Bromine Chloride in the Coastal Arctic: Diel Patterns and Production Mechanisms

Stephen M. McNamara, Natasha M. Garner, Siyuan Wang, Angela R.W. Raso, Sham Thanekar, Anna J. Barget, Jose D. Fuentes, Paul B. Shepson, Kerri A. Pratt

Research output: Contribution to journalArticlepeer-review

8 Scopus citations


Bromine and chlorine chemistry in the Arctic atmospheric boundary layer has significant impacts on tropospheric ozone depletion and the fates of atmospheric pollutants, including mercury and hydrocarbons. Bromine chloride (BrCl) produces bromine and chlorine radicals upon photolysis and links these two halogen cycles. However, because of the limited number of BrCl measurements, the relative importance of its production and removal pathways are uncertain. Here we report BrCl observations near Utqiaġvik, AK, during March-May 2016 using chemical ionization mass spectrometry as part of the Photochemical Halogen and Ozone Experiment: Mass Exchange in the Lower Troposphere (PHOXMELT). Two distinct BrCl diel regimes were identified, with daytime BrCl primarily observed in March and nighttime BrCl observed in April and May, demonstrating a dependence on photochemistry. The dominant BrCl production mechanisms for these regimes were explored using a zero-dimensional numerical model constrained to a suite of halogen measurements. Multiphase reactions on the snowpack surface, mainly via Cl2 + Br-(aq) and HOBr + Cl-(aq), are predicted to be the largest contributors to near-surface BrCl production. Average net snowpack fluxes of 1.9 × 108 and 2.2 × 108 BrCl molecules cm-2 s-1 for two case periods in March and May are needed to explain the observations. The findings in this work highlight coupled bromine and chlorine chemistry and important halogen activation pathways in the springtime Arctic boundary layer.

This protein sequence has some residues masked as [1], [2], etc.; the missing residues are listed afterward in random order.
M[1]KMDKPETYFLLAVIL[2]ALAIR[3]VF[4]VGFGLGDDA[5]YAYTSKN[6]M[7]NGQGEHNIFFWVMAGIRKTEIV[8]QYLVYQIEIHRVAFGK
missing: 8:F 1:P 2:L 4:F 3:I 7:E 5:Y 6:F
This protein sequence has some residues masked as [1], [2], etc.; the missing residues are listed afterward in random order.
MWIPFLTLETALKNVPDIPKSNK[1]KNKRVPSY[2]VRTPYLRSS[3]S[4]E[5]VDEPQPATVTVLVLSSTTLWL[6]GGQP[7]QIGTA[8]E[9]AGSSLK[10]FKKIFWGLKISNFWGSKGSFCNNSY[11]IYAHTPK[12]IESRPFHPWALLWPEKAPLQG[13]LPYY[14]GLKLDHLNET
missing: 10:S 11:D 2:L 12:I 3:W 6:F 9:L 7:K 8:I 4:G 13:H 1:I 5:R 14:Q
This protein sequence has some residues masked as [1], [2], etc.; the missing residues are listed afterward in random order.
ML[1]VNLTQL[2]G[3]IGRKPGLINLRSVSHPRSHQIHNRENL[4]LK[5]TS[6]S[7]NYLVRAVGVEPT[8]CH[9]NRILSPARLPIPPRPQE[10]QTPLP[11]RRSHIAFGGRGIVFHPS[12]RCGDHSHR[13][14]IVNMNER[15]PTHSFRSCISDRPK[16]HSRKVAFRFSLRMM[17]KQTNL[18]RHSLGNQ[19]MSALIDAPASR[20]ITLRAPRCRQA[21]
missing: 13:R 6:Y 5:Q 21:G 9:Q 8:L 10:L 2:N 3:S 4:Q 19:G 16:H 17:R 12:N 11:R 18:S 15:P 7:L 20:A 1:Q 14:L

Original languageEnglish (US)
Pages (from-to)620-630
Number of pages11
JournalACS Earth and Space Chemistry
Issue number4
StatePublished - Apr 16 2020

All Science Journal Classification (ASJC) codes

  • Geochemistry and Petrology
  • Atmospheric Science
  • Space and Planetary Science


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